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Studying Leighton...

Victorian art was systematically removed from public memory during the onslaught of Modernism. In the quest for a universal standard for judgement, or in other words, no set standard at all, anything associated with privilege(of talent, of skill, of wealth, or even poverty!) was considered redundant. A painter's talent was not measured by his or her skill(which of course, should never be the sole criterion for judgement, but a very important one nonetheless). Skill was indicative of exclusivity, which implied stratification in society - a strict no-no by Modern standards.

It is pointless to engage in a battle of "isms" since Modernism has already died. Notwithstanding unipolar declarations of a New World Order(whatever be the country or faith), human civilization, as a whole is just begining to enjoy an unprecedented era of diversity. In India, where I seriously doubt whether there ever was Modernism(as a unifying, all-encompassing principle) traditional "vote banks" are undergoing a serius overhaul. They are being re-classified, segregated, mixed, re-defined and becoming increasingly "local". Voices are being heard, and quite prominently too, from the furthest corners of the country. It is not any more "hip" to be a brown sahib. Brown Sahibs are out of fashion. Speaking English with flair definitely helps, but what helps more is the ability to apparently disguise that ability while not being wholly successful. Traditional and local in action, Global in thoughts - this is the raging "mantra" of the day.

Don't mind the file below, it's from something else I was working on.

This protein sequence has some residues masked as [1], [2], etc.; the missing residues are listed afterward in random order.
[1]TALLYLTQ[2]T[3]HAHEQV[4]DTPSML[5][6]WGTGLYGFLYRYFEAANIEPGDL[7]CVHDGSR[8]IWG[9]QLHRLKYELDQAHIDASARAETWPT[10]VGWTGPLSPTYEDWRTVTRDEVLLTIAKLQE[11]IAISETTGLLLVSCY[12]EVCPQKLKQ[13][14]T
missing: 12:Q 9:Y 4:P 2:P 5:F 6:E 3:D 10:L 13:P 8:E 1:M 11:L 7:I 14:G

And where does Lord Frederick Leighton stand amidst all these?(not my Lord, obviously, but only the colonially hung-over would feel insecure addressing an en-nobled British painter as Lord. Nowadays, even an act of courtesy to the English Queen is fun and exotic!). Right where he used to stand about a century ago, smack within the fame of his Victorian glory. The Dadas, the Fauves, the Rothkos, the Pollocks, or whoever came inbetween or thereafter can hardly diminish his stature.

We are all in the same soup brother, only the tastiest morsels will stick to memory, unlike the flashes in the Critical Pans!

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a) The Blue Skirt, 44 KB download

Adapted to monochrome watercolor from the original oil.

b ) "Thinker", 31 KB download

Even though the original was in oil, rendering this work in graphite has been like a revelation. Only then could I make out the perfect balance of the posture and the definite, yet soft contours of her body. I am almost goading you take a closer view by clicking the image.

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c) Slipper, 42 KB download
   

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